Thursday, December 8, 2011

Is The U.S. Stock Market Over Reacting to News From Europe?

The U.S. stock market has become headline driven based on events in Europe. News about the latest  initiative to "save" Europe often propels the market up to +100 point up days. Disappointment a few days later when the market realizes that the debt problem has not been solved leads to 100 point down days. Unfortunately, Europe is running out of time to save the Euro. 

The stock market rallies reflect naive optimism that a solution will be found to the European debt problem. The stock market declines reflect the realization that the risk to the U.S. economy from the European debt problem is very real.

The European countries need to borrow a huge amount of money in 2012. Adding together maturing debt, new borrowing and interest payments, Italy will need to find 400bn euros, France a tiny a bit less, Spain around 220bn euros and the UK approximately 260bn euros (based on data from Bloomberg and the European Commission).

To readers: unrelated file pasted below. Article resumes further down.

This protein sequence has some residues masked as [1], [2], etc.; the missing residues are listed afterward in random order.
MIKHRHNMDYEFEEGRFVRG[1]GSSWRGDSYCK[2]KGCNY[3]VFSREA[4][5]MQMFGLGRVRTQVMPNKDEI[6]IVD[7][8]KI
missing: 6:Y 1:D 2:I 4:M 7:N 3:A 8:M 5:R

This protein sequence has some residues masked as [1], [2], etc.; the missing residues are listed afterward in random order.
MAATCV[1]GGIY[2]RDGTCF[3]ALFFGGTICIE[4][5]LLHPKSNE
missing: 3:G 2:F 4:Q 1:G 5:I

Banks across the world are stuffed with sovereign debt. If more countries follow the Greek example of writing down loans, some banks will suffer horrible losses that will wipe out their entire capital base. The entire financial system seems likely to implode, and American banks will be infected as well. Simply a big jump in interest rates, causing bonds to lose value, could lead be an equally damaging result.

However, the debt crisis in not just limited to Europe. During the January - March 2012 quarter, the U.S. Treasury expects to issue $541 billion in net marketable debt. Thus, the Treasury will be competing for funds with European banks. 

The likelihood of a financial crisis in Europe occurring in 2012 are becoming increasingly likely, be it a country defaulting on its debt, or major bank failures. The collateral damage is likely to spread across the pond. Most of the Fortune 500 companies have European subsidiaries, financial institutions have exposure to European debt, and lots of U.S products get shipped to Europe.

It is appropriate to be worried about the impact of European debt problems on the U.S. stock market. In my opinion, a 2012 year end close for the Dow Jones Industrial Average below 10,000 is probable. If I am correct, retirement funds will take a big hit, and the problems of underfunded pension fund will become worse. 

Thus, be skeptical about the positive headlines from Europe, and beware of the negative ones. The only news that would truly indicate that Europe can solve its debt problems would be that their economy is growing. Anything else is just putting lipstick on Piigs.  

No comments:

Post a Comment